Perry v. Sindermann Case Brief

Why is the case important?

Robert Sindermann (Respondent) taught for ten years at in the state college system in Texas under a series of contracts. After a disagreement with the college administration, Respondent’s last one-year contract was not renewed without opportunity for a hearing. Respondent brought this action in Federal District Court, alleging that the failure to afford him a hearing violated his Fourteenth Amendment guarantee of procedural due process.

Facts of the case

Robert Sindermann had been a professor at Odessa Junior College for four years, working under one-year contracts. After his election as president of the Texas Junior College Teachers Association, he had several public disagreements with the Odessa Junior College Board of Regents. In May 1969, after the expiration of his teaching contract, Sindermann was not offered a new contract and terminated by the college’s Board of Regents. While the Board of Regents did issue a press release accusing him of insubordination, they did not provide official reasons for his termination or the option of a hearing for him to challenge his termination. Sindermann filed suit in the United States District Court for the Western District of Texas. He alleged that his termination was due to his disagreements with the Board of Regents, a violation of his First Amendment right to free speech, and that the lack of a hearing violated his Fourteenth Amendment right to due process. The District Court ruled for the Board of Regents without a full trial. He appealed to the United States Court of Appeals for the Fifth Circuit, which held that his termination would have been unconstitutional if it was based on his exercise of free speech or if he had a reasonable expectation of continued employment. The Fifth Circuit remanded the case to the District Court.


Did Respondent’s lack of tenure or contractual right to re-employment, taken alone, defeat his claim that nonrenewal violated his First and Fourteenth Amendment rights? Did Respondent have de facto tenure, sufficient to afford him procedural due process?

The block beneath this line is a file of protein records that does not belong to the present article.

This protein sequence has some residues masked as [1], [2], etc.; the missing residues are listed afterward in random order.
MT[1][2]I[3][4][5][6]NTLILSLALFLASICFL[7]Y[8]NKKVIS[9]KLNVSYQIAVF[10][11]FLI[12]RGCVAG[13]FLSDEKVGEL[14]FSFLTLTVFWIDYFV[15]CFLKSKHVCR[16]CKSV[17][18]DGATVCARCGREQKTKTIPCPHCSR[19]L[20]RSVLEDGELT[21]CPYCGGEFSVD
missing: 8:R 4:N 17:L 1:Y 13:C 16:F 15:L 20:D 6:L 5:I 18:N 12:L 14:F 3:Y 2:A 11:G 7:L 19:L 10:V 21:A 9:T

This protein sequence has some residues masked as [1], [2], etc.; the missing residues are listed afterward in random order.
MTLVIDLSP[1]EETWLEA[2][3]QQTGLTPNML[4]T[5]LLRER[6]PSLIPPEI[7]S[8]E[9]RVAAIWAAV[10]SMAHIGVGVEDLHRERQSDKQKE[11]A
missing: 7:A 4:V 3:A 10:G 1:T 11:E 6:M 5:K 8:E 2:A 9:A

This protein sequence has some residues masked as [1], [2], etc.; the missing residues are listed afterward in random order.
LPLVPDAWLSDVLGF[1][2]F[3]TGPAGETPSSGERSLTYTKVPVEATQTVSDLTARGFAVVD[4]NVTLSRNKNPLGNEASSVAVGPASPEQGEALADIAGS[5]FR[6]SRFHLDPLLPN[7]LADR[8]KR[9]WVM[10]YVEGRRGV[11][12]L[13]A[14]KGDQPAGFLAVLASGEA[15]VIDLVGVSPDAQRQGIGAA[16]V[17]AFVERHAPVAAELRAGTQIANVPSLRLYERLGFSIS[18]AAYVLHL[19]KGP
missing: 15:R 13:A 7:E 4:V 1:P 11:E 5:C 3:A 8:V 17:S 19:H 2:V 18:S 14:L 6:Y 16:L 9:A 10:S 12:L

No. The grant of summary judgment against Respondent was improper. A teacher, like the Respondent, who has held his position for many years, might be able to show from the circumstances of his service and other relevant facts that he has a legitimate claim of entitlement to job tenure. Proof of such a property interest would obligate college officials to grant him a hearing at his request, where he could be informed of the grounds for nonretention and challenge their sufficiency. Dissent. The District Court should be directed to enter summary judgment for respondent entitling him to a statement of the reasons why his contract was not renewed and a hearing on the disputed issues of fact. Concurrence. None.


“The Supreme Court held that the right to free speech was totally separate from the issue of tenure and that a factual determination was required. The Supreme Court disagreed with the lower court that a mere subjective “”expectancy”” was protected by procedural due process but agreed that the teacher had to be given an opportunity to prove the legitimacy of his claim and a right to a hearing. It affirmed the decision of the appellate court, which held that respondent, a former college professor, was entitled to pursue a lawsuit against the college for termination of his employment.”

  • Case Brief: 1972
  • Petitioner: Charles R. Perry et al.
  • Respondent: Robert P. Sindermann
  • Decided by: Burger Court

Citation: 408 US 593 (1972)
Argued: Jan 18, 1972
Decided: Jun 29, 1972